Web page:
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Old 06-20-2020, 09:45 PM   #1
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Question Looking forward to Starlink

I am looking forward to Elon Musks Starlink. Itís going to be the great leap in satellite internet we have waited 20 years for. From 53 degrees north to 53 degrees south, a subscriber will be able to receive high speed internet.

Are you looking forward to Starlink?
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Old 06-20-2020, 10:22 PM   #2
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My concern is that like all the others before it will over promise and under deliver, all while costing 3-4 times as much as decent land-line internet. It's certainly fun to think about, though.
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Old 06-21-2020, 01:01 AM   #3
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My concern is that like all the others before it will over promise and under deliver, all while costing 3-4 times as much as decent land-line internet. It's certainly fun to think about, though.
Starlink is different than Hughesnet and the old school satellite providers. For one thing, Starlink is using low orbit satellites which are significantly closer to the Earth's surface. It logically follows that latency/speed will be much better.

Also they are throwing up wayyy more satellites. I believe they just got permission from the FCC to launch up to 30,000 !! satellites.

It'll be interesting to see if the unit will easily mount to a bus roof. So far no pictures but it's supposed to be roughly the size and shape of a pizza box.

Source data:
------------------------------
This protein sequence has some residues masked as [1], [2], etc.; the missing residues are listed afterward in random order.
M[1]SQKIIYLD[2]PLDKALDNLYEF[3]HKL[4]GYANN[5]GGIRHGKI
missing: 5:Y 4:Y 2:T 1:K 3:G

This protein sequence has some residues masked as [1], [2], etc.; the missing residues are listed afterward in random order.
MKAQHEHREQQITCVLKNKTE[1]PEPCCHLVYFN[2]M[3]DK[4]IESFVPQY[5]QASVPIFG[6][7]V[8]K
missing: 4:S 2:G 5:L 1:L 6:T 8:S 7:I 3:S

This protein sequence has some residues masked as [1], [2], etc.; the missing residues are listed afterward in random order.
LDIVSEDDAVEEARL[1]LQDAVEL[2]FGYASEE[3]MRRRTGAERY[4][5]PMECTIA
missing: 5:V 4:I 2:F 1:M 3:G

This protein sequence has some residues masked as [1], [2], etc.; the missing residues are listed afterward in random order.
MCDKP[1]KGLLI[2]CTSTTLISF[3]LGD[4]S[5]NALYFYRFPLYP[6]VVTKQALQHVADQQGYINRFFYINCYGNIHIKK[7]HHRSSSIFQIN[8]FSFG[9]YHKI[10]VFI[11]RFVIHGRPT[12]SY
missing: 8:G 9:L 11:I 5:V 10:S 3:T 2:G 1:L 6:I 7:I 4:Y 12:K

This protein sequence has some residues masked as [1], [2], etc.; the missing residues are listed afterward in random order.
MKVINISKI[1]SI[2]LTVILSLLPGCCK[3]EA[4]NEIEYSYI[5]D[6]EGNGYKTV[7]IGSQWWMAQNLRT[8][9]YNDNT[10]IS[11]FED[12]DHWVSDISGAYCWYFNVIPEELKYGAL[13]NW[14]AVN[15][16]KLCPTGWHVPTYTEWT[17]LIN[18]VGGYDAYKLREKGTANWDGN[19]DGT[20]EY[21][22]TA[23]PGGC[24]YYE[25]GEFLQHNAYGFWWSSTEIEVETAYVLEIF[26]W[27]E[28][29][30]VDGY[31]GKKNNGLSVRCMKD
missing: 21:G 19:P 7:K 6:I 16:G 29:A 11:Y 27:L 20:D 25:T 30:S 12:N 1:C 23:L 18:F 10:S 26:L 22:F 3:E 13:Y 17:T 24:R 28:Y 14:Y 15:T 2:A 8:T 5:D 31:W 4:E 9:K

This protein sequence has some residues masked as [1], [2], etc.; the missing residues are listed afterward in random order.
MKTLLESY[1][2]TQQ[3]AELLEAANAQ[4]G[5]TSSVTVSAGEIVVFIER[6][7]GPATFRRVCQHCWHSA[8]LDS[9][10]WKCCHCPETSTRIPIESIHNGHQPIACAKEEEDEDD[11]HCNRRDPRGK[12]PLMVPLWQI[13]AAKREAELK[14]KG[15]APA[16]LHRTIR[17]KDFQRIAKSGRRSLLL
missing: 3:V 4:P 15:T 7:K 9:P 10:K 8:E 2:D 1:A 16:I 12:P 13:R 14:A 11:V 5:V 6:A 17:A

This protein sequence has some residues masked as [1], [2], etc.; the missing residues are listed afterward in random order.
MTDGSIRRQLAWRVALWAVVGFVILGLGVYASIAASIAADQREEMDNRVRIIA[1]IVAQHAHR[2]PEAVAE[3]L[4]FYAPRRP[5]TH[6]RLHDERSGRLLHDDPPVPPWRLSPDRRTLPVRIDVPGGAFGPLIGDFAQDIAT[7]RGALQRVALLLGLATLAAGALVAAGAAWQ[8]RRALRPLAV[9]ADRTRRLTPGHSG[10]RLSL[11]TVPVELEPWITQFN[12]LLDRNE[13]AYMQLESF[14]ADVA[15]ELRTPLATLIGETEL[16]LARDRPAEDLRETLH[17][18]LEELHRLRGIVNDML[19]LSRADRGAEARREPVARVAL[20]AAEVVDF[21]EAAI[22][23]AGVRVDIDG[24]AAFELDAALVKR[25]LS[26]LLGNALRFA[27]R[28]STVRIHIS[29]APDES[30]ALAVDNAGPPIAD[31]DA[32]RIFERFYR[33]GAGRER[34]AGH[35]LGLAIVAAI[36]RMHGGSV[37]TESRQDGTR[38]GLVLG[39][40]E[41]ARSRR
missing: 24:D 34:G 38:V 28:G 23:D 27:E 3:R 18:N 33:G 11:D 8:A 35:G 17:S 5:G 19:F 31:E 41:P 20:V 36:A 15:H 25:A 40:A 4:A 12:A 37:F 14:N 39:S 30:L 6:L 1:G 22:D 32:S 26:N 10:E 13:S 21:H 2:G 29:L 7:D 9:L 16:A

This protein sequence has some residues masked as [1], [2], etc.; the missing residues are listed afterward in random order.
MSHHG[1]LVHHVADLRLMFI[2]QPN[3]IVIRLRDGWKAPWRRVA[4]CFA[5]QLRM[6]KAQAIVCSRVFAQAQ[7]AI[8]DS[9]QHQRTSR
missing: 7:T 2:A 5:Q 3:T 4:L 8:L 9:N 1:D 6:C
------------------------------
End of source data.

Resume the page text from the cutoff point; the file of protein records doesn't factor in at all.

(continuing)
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Old 06-21-2020, 02:25 AM   #4
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i read that it should be 80 bucks or less already signed up to be a beta
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Old 06-21-2020, 07:03 AM   #5
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Is Starlink not going to suffer from the usual satellite problem of high download speed and slow upload speed?
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Old 06-21-2020, 07:12 AM   #6
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Aren't that many more satellites in orbit going to block out the sun? Or is this also an anti-global warming initiative based on reducing the amount of solar energy heating up the planet? Is this supposed to be US only or global because I'm wondering if they got permission from all nations to block their sunlight also.
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Old 06-21-2020, 01:21 PM   #7
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Aren't that many more satellites in orbit going to block out the sun? Or is this also an anti-global warming initiative based on reducing the amount of solar energy heating up the planet? Is this supposed to be US only or global because I'm wondering if they got permission from all nations to block their sunlight also.